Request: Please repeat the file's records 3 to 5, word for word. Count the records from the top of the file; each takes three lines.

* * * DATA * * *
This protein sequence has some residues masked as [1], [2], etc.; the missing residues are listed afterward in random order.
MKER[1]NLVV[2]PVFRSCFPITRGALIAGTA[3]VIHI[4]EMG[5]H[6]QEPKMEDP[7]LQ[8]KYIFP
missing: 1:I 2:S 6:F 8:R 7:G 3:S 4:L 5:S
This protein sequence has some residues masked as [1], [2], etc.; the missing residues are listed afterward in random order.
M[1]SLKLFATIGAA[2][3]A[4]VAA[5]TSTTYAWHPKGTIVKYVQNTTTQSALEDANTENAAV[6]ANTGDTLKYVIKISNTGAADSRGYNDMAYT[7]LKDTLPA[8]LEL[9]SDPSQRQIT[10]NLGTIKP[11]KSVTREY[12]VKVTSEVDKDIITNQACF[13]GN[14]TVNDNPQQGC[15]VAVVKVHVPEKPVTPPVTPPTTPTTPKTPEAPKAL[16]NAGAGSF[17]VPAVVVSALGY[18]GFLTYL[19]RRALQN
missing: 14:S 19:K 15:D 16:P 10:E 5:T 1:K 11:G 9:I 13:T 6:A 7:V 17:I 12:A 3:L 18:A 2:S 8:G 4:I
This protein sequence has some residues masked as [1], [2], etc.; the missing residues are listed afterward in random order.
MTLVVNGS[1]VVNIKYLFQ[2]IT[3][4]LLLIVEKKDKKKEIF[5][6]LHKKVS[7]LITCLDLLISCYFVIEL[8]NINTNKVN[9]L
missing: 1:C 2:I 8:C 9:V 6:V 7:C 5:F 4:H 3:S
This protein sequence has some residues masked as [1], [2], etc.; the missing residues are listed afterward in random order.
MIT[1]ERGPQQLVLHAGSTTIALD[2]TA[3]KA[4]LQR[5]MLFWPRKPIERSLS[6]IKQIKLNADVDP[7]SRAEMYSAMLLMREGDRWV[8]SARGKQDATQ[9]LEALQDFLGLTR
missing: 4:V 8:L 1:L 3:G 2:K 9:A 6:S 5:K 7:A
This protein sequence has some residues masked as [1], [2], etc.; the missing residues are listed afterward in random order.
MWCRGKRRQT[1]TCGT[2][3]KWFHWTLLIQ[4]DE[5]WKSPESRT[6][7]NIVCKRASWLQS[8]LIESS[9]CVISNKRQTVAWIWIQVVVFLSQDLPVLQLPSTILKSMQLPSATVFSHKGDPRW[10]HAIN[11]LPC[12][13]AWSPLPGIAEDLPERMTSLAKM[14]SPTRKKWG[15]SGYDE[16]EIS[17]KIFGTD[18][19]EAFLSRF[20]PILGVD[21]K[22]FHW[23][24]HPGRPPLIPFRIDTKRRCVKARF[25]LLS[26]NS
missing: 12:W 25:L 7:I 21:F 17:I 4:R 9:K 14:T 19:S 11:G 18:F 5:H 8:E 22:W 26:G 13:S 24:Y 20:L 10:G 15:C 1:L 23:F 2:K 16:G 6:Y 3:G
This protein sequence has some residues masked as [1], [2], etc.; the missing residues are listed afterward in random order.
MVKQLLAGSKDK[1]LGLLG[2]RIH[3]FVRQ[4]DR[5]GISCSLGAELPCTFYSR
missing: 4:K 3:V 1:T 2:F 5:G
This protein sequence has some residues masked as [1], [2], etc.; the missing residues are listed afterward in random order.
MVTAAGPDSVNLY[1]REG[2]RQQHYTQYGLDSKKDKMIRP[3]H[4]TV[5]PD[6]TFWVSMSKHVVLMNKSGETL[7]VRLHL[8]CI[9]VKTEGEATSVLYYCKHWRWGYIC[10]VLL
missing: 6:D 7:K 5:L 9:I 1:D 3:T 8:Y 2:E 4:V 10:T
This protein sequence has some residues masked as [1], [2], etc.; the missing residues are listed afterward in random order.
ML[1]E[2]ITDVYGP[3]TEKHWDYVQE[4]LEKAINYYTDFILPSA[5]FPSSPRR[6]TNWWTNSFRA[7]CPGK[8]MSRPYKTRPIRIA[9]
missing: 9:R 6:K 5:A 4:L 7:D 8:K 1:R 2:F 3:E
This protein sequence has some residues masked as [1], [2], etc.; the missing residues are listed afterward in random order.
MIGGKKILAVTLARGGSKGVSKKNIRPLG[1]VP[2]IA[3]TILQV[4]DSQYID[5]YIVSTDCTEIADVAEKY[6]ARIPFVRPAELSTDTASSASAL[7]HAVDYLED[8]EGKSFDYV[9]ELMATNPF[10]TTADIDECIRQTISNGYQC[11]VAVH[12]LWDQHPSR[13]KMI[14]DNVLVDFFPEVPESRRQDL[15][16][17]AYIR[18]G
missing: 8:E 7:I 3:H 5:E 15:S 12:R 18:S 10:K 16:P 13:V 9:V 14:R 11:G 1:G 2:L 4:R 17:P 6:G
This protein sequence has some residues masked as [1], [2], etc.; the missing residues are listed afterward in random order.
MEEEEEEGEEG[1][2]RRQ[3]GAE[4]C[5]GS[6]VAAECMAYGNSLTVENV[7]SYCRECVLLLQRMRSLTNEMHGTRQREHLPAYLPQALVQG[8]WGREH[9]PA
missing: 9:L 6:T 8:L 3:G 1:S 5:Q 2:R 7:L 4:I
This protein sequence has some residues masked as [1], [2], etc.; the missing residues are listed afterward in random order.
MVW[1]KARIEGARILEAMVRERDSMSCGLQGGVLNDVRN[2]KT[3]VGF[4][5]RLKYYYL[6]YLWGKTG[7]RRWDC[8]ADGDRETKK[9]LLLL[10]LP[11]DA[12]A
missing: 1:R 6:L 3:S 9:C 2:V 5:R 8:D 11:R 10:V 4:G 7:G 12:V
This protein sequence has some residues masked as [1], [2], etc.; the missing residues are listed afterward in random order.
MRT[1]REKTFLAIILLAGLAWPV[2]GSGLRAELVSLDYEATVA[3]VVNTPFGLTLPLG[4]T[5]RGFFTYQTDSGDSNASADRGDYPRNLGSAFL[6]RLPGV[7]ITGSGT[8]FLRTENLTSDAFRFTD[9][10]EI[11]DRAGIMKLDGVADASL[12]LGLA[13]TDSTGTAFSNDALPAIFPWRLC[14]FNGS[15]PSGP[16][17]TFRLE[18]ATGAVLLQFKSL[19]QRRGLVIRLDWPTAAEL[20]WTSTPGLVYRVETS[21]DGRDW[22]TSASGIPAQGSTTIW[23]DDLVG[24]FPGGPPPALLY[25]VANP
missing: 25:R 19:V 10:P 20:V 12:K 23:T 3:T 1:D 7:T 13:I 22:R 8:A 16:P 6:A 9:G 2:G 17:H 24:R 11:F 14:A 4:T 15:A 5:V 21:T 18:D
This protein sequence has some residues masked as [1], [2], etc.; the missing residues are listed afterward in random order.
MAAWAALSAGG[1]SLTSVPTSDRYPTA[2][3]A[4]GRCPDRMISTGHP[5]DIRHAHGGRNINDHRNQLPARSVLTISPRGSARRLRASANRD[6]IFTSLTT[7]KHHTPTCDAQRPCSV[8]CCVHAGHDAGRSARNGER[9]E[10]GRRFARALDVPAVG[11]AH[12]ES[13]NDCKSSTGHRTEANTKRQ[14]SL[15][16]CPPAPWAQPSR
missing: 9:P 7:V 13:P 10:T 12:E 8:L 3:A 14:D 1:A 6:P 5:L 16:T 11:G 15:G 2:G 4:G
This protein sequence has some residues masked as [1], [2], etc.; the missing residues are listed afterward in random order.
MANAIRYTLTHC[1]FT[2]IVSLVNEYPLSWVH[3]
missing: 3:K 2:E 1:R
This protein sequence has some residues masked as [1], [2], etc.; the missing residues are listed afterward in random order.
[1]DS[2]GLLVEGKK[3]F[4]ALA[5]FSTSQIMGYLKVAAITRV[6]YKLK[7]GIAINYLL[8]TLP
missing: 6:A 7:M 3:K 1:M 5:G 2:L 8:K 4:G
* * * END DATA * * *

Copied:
This protein sequence has some residues masked as [1], [2], etc.; the missing residues are listed afterward in random order.
MTLVVNGS[1]VVNIKYLFQ[2]IT[3][4]LLLIVEKKDKKKEIF[5][6]LHKKVS[7]LITCLDLLISCYFVIEL[8]NINTNKVN[9]L
missing: 1:C 2:I 8:C 9:V 6:V 7:C 5:F 4:H 3:S
This protein sequence has some residues masked as [1], [2], etc.; the missing residues are listed afterward in random order.
MIT[1]ERGPQQLVLHAGSTTIALD[2]TA[3]KA[4]LQR[5]MLFWPRKPIERSLS[6]IKQIKLNADVDP[7]SRAEMYSAMLLMREGDRWV[8]SARGKQDATQ[9]LEALQDFLGLTR
missing: 4:V 8:L 1:L 3:G 2:K 9:A 6:S 5:K 7:A
This protein sequence has some residues masked as [1], [2], etc.; the missing residues are listed afterward in random order.
MWCRGKRRQT[1]TCGT[2][3]KWFHWTLLIQ[4]DE[5]WKSPESRT[6][7]NIVCKRASWLQS[8]LIESS[9]CVISNKRQTVAWIWIQVVVFLSQDLPVLQLPSTILKSMQLPSATVFSHKGDPRW[10]HAIN[11]LPC[12][13]AWSPLPGIAEDLPERMTSLAKM[14]SPTRKKWG[15]SGYDE[16]EIS[17]KIFGTD[18][19]EAFLSRF[20]PILGVD[21]K[22]FHW[23][24]HPGRPPLIPFRIDTKRRCVKARF[25]LLS[26]NS
missing: 12:W 25:L 7:I 21:F 17:I 4:R 9:K 14:T 19:S 11:G 18:F 5:H 8:E 22:W 26:G 13:S 24:Y 20:L 10:G 15:C 1:L 23:F 2:K 16:G 6:Y 3:G